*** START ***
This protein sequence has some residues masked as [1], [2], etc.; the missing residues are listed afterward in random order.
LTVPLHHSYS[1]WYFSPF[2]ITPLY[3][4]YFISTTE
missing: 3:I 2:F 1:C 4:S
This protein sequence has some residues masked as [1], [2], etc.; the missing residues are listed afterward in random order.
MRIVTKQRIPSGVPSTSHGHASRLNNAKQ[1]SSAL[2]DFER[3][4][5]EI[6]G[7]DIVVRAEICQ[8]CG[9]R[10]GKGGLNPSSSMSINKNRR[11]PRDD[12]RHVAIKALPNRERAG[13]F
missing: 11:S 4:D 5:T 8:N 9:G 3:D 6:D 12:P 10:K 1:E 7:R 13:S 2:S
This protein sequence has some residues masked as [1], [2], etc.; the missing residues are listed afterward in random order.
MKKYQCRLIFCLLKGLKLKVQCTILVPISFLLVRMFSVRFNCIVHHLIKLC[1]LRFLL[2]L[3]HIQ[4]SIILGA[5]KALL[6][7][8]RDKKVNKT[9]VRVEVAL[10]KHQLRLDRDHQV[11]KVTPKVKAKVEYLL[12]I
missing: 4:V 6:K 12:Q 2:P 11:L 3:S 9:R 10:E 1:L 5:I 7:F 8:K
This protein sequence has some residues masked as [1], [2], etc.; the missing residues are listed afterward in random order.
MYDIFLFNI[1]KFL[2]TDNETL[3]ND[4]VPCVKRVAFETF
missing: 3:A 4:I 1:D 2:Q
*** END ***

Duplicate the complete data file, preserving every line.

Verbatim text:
This protein sequence has some residues masked as [1], [2], etc.; the missing residues are listed afterward in random order.
LTVPLHHSYS[1]WYFSPF[2]ITPLY[3][4]YFISTTE
missing: 3:I 2:F 1:C 4:S
This protein sequence has some residues masked as [1], [2], etc.; the missing residues are listed afterward in random order.
MRIVTKQRIPSGVPSTSHGHASRLNNAKQ[1]SSAL[2]DFER[3][4][5]EI[6]G[7]DIVVRAEICQ[8]CG[9]R[10]GKGGLNPSSSMSINKNRR[11]PRDD[12]RHVAIKALPNRERAG[13]F
missing: 11:S 4:D 5:T 8:N 9:G 3:D 6:D 12:P 10:K 1:E 7:R 13:S 2:S
This protein sequence has some residues masked as [1], [2], etc.; the missing residues are listed afterward in random order.
MKKYQCRLIFCLLKGLKLKVQCTILVPISFLLVRMFSVRFNCIVHHLIKLC[1]LRFLL[2]L[3]HIQ[4]SIILGA[5]KALL[6][7][8]RDKKVNKT[9]VRVEVAL[10]KHQLRLDRDHQV[11]KVTPKVKAKVEYLL[12]I
missing: 4:V 6:K 12:Q 2:P 11:L 3:S 9:R 10:E 1:L 5:I 7:F 8:K
This protein sequence has some residues masked as [1], [2], etc.; the missing residues are listed afterward in random order.
MYDIFLFNI[1]KFL[2]TDNETL[3]ND[4]VPCVKRVAFETF
missing: 3:A 4:I 1:D 2:Q